Vish Puri

Created by Tarquin Hall

Possibly inspired by the phenomenal success of Alexander McCall Smith’s No. 1 Ladies’ Detective Agency and Precious Ramotswe, British writer Tarquin Hall introduced fussy, pot-bellied VISH PURI, the head of Delhi’s Most Private Investigators Ltd., in The Case of the Missing Servant (2009).

Like McCall-Smith’s work, the strength and charm of this book relied on its subtlety, its gracefully nuanced character studies and its vividly rendered cultural color, rather than fisticuffs and gunfire. Vain, egocentric and eccentric, Puri is middle-aged and married–imagine a Delhi version of Horace Rumpole, but with better grooming skills, and less taste for blood.

Not for Vish, then, the mean streets–most of his cases consist of background checks on potential spouses. But don’t be fooled–he’s not quite the complacent, dandyish buffoon his adversaries may think, and when push comes to shove, as they do when he’s called upon to investigate a missing servant girl whose employer has been charged with her murder, it soon becomes apparent that Vish possesses a keen wit and a razor-sharp mind.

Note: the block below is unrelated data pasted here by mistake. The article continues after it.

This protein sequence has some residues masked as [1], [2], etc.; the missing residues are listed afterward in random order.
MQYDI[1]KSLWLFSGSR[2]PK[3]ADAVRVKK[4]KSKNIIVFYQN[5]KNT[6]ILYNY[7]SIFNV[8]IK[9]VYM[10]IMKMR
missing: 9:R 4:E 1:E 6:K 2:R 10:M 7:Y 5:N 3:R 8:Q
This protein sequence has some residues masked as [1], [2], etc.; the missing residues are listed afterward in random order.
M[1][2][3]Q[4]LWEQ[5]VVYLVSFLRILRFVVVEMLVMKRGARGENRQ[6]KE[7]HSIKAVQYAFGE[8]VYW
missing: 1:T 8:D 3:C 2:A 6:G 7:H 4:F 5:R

And so it goes. Throughout the subsequent series, Vish proves himself to a worthy and wily detective — even when his family and even more eccentric associates are driving him crazy.

Tarquin Hall is a journalist and the author of the Vish Puri mysteries. The first in the series, The Case of the Missing Servant, was named by the New York Times as a Notable Crime Book and given starred reviews by Kirkus, Library Journal and Booklist. Hall divides his times between London and Delhi with his wife, Indian-born journalist Anu Anand, and their young son. His first book, To the Elephant Graveyard, was a non-fiction work about the hunt for a rogue elephant.



Report respectfully submitted by Kevin Burton Smith.

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